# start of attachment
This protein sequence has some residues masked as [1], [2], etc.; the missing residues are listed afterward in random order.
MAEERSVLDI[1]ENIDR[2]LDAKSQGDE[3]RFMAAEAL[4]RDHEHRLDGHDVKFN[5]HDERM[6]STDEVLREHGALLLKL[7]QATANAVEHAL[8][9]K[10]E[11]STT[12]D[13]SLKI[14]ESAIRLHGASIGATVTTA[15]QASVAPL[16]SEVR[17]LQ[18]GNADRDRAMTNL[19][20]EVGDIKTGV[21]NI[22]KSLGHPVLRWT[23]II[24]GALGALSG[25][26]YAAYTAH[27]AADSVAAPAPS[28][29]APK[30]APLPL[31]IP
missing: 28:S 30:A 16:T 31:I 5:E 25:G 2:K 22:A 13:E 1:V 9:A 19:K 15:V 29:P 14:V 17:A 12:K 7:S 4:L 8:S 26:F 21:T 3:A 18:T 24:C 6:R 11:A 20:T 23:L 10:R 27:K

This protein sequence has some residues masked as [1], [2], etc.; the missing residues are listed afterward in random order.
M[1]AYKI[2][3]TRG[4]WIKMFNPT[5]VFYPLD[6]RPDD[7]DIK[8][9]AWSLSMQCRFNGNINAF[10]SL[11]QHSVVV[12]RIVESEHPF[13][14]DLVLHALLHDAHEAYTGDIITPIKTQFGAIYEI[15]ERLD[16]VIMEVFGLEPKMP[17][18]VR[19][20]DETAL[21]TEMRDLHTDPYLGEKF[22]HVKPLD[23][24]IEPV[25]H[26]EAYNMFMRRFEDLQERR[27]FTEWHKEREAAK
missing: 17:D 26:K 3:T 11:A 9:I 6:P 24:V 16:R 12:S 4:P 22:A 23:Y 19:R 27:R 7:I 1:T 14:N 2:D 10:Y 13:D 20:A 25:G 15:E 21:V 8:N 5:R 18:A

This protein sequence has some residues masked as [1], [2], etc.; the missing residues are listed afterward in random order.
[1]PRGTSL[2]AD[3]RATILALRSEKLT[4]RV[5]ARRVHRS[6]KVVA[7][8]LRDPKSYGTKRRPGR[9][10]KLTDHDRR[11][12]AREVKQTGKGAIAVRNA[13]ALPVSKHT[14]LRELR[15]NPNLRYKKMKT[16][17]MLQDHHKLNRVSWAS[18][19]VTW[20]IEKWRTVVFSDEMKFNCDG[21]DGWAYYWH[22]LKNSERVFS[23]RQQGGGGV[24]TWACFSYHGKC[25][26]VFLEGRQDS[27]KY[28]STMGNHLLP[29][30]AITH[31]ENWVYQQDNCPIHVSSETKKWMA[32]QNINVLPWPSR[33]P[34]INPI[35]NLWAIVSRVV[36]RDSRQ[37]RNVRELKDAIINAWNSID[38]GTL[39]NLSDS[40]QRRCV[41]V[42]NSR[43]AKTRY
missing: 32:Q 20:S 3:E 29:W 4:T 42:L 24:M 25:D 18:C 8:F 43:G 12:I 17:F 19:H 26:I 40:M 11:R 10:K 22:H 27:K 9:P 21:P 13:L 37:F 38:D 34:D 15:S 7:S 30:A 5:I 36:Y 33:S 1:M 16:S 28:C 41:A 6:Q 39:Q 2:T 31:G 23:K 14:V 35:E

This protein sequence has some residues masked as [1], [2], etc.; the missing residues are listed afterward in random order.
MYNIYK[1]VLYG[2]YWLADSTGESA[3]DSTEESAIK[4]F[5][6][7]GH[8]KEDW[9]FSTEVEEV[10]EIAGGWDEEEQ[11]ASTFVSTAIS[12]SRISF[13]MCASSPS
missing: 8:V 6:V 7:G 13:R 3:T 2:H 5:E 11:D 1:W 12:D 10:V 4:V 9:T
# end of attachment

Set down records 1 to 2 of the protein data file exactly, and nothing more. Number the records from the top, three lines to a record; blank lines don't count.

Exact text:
This protein sequence has some residues masked as [1], [2], etc.; the missing residues are listed afterward in random order.
MAEERSVLDI[1]ENIDR[2]LDAKSQGDE[3]RFMAAEAL[4]RDHEHRLDGHDVKFN[5]HDERM[6]STDEVLREHGALLLKL[7]QATANAVEHAL[8][9]K[10]E[11]STT[12]D[13]SLKI[14]ESAIRLHGASIGATVTTA[15]QASVAPL[16]SEVR[17]LQ[18]GNADRDRAMTNL[19][20]EVGDIKTGV[21]NI[22]KSLGHPVLRWT[23]II[24]GALGALSG[25][26]YAAYTAH[27]AADSVAAPAPS[28][29]APK[30]APLPL[31]IP
missing: 28:S 30:A 16:T 31:I 5:E 25:G 2:K 22:A 13:E 1:V 9:A 19:K 15:V 29:P 14:V 17:A 12:K 7:S 4:L 8:S 26:F 21:T 3:A 18:T 24:C 6:R 11:A 20:T 23:L 10:R 27:K

This protein sequence has some residues masked as [1], [2], etc.; the missing residues are listed afterward in random order.
M[1]AYKI[2][3]TRG[4]WIKMFNPT[5]VFYPLD[6]RPDD[7]DIK[8][9]AWSLSMQCRFNGNINAF[10]SL[11]QHSVVV[12]RIVESEHPF[13][14]DLVLHALLHDAHEAYTGDIITPIKTQFGAIYEI[15]ERLD[16]VIMEVFGLEPKMP[17][18]VR[19][20]DETAL[21]TEMRDLHTDPYLGEKF[22]HVKPLD[23][24]IEPV[25]H[26]EAYNMFMRRFEDLQERR[27]FTEWHKEREAAK
missing: 17:D 26:K 3:T 11:A 9:I 6:P 24:V 16:R 12:S 4:P 22:A 23:Y 19:R 27:R 7:I 1:T 14:N 2:D 10:Y 13:D 20:A 25:G 15:E 21:V 8:N 5:R 18:A